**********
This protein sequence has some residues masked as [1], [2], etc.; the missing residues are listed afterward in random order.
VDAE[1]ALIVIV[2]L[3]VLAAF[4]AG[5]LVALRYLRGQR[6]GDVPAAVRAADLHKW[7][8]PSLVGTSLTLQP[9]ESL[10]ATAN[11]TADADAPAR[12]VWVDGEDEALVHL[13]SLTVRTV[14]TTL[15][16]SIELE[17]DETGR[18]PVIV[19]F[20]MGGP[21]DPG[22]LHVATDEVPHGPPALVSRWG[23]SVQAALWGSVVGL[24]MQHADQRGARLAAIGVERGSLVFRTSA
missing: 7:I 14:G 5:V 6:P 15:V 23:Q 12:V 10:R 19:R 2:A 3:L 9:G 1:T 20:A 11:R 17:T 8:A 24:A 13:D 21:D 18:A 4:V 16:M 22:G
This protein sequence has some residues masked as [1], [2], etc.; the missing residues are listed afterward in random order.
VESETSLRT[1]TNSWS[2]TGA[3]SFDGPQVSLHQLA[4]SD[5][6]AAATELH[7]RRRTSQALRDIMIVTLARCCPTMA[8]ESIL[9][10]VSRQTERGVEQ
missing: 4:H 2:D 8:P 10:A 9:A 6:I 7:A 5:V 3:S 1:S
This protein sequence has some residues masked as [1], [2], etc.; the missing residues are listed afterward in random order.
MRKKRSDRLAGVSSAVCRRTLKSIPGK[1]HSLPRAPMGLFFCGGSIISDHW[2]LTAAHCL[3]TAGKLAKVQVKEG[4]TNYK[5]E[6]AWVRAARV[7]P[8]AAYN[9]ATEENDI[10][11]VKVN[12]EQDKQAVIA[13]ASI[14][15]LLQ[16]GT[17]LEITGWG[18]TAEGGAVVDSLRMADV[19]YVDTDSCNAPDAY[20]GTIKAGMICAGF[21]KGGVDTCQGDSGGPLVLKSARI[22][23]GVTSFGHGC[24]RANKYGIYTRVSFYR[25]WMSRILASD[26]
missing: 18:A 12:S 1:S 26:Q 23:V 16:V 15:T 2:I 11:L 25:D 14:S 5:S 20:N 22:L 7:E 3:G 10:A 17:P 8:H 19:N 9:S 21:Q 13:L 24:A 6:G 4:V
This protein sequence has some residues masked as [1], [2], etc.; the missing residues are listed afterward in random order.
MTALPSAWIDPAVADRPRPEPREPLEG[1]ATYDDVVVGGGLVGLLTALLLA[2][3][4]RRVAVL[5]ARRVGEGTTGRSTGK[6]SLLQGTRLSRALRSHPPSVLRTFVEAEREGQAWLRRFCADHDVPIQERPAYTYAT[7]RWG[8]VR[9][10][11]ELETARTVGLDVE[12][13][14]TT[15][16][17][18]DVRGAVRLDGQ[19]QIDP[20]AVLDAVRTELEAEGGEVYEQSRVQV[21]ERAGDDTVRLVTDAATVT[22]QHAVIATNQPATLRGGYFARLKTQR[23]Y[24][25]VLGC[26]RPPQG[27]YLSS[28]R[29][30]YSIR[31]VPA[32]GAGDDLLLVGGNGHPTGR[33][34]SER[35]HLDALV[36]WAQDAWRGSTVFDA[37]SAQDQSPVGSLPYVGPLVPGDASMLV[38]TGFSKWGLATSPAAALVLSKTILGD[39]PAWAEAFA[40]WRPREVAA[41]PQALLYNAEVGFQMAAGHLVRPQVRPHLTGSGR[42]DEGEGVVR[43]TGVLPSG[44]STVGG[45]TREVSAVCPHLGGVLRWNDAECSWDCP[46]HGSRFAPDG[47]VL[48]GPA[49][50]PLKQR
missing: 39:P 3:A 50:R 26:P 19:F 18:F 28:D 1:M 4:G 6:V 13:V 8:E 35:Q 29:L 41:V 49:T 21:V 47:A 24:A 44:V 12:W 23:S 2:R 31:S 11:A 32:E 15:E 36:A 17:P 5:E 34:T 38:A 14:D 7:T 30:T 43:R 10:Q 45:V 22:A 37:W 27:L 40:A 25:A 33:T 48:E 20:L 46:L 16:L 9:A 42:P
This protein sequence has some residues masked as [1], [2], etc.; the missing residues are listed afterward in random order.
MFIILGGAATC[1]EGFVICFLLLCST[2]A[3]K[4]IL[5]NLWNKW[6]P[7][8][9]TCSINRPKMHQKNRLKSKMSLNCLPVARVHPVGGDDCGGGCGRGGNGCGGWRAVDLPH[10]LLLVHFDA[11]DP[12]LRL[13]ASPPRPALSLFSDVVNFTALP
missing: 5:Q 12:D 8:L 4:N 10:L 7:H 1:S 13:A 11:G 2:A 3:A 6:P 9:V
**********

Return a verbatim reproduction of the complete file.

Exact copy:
This protein sequence has some residues masked as [1], [2], etc.; the missing residues are listed afterward in random order.
VDAE[1]ALIVIV[2]L[3]VLAAF[4]AG[5]LVALRYLRGQR[6]GDVPAAVRAADLHKW[7][8]PSLVGTSLTLQP[9]ESL[10]ATAN[11]TADADAPAR[12]VWVDGEDEALVHL[13]SLTVRTV[14]TTL[15][16]SIELE[17]DETGR[18]PVIV[19]F[20]MGGP[21]DPG[22]LHVATDEVPHGPPALVSRWG[23]SVQAALWGSVVGL[24]MQHADQRGARLAAIGVERGSLVFRTSA
missing: 7:I 14:G 5:V 6:P 15:V 23:Q 12:V 10:R 19:R 2:A 3:L 9:G 1:T 20:A 11:R 17:T 8:A 24:A 13:D 21:D 18:A 4:V 16:M 22:G
This protein sequence has some residues masked as [1], [2], etc.; the missing residues are listed afterward in random order.
VESETSLRT[1]TNSWS[2]TGA[3]SFDGPQVSLHQLA[4]SD[5][6]AAATELH[7]RRRTSQALRDIMIVTLARCCPTMA[8]ESIL[9][10]VSRQTERGVEQ
missing: 4:H 2:D 8:P 10:A 9:A 6:I 7:A 5:V 3:S 1:S
This protein sequence has some residues masked as [1], [2], etc.; the missing residues are listed afterward in random order.
MRKKRSDRLAGVSSAVCRRTLKSIPGK[1]HSLPRAPMGLFFCGGSIISDHW[2]LTAAHCL[3]TAGKLAKVQVKEG[4]TNYK[5]E[6]AWVRAARV[7]P[8]AAYN[9]ATEENDI[10][11]VKVN[12]EQDKQAVIA[13]ASI[14][15]LLQ[16]GT[17]LEITGWG[18]TAEGGAVVDSLRMADV[19]YVDTDSCNAPDAY[20]GTIKAGMICAGF[21]KGGVDTCQGDSGGPLVLKSARI[22][23]GVTSFGHGC[24]RANKYGIYTRVSFYR[25]WMSRILASD[26]
missing: 18:A 12:S 1:S 26:Q 23:V 16:V 15:T 2:I 11:L 25:D 14:S 5:S 20:N 22:L 7:E 3:G 10:A 17:P 8:H 19:N 9:S 21:Q 13:L 24:A 6:G 4:V
This protein sequence has some residues masked as [1], [2], etc.; the missing residues are listed afterward in random order.
MTALPSAWIDPAVADRPRPEPREPLEG[1]ATYDDVVVGGGLVGLLTALLLA[2][3][4]RRVAVL[5]ARRVGEGTTGRSTGK[6]SLLQGTRLSRALRSHPPSVLRTFVEAEREGQAWLRRFCADHDVPIQERPAYTYAT[7]RWG[8]VR[9][10][11]ELETARTVGLDVE[12][13][14]TT[15][16][17][18]DVRGAVRLDGQ[19]QIDP[20]AVLDAVRTELEAEGGEVYEQSRVQV[21]ERAGDDTVRLVTDAATVT[22]QHAVIATNQPATLRGGYFARLKTQR[23]Y[24][25]VLGC[26]RPPQG[27]YLSS[28]R[29][30]YSIR[31]VPA[32]GAGDDLLLVGGNGHPTGR[33][34]SER[35]HLDALV[36]WAQDAWRGSTVFDA[37]SAQDQSPVGSLPYVGPLVPGDASMLV[38]TGFSKWGLATSPAAALVLSKTILGD[39]PAWAEAFA[40]WRPREVAA[41]PQALLYNAEVGFQMAAGHLVRPQVRPHLTGSGR[42]DEGEGVVR[43]TGVLPSG[44]STVGG[45]TREVSAVCPHLGGVLRWNDAECSWDCP[46]HGSRFAPDG[47]VL[48]GPA[49][50]PLKQR
missing: 39:P 3:A 50:R 26:P 19:F 18:F 28:D 1:M 4:G 6:V 13:V 8:E 35:Q 29:L 41:V 49:T 21:V 47:A 24:A 44:V 12:W 23:S 2:R 31:S 11:A 32:E 15:E 36:A 17:P 5:E 34:T 38:A 14:D 7:T 30:T 43:R 10:Q 45:V 22:A 37:W 27:L 40:A 25:A 33:T 48:E 20:L 46:L 16:L 9:A 42:P
This protein sequence has some residues masked as [1], [2], etc.; the missing residues are listed afterward in random order.
MFIILGGAATC[1]EGFVICFLLLCST[2]A[3]K[4]IL[5]NLWNKW[6]P[7][8][9]TCSINRPKMHQKNRLKSKMSLNCLPVARVHPVGGDDCGGGCGRGGNGCGGWRAVDLPH[10]LLLVHFDA[11]DP[12]LRL[13]ASPPRPALSLFSDVVNFTALP
missing: 5:Q 12:D 8:L 4:N 10:L 7:H 1:S 13:A 11:G 2:A 3:A 6:P 9:V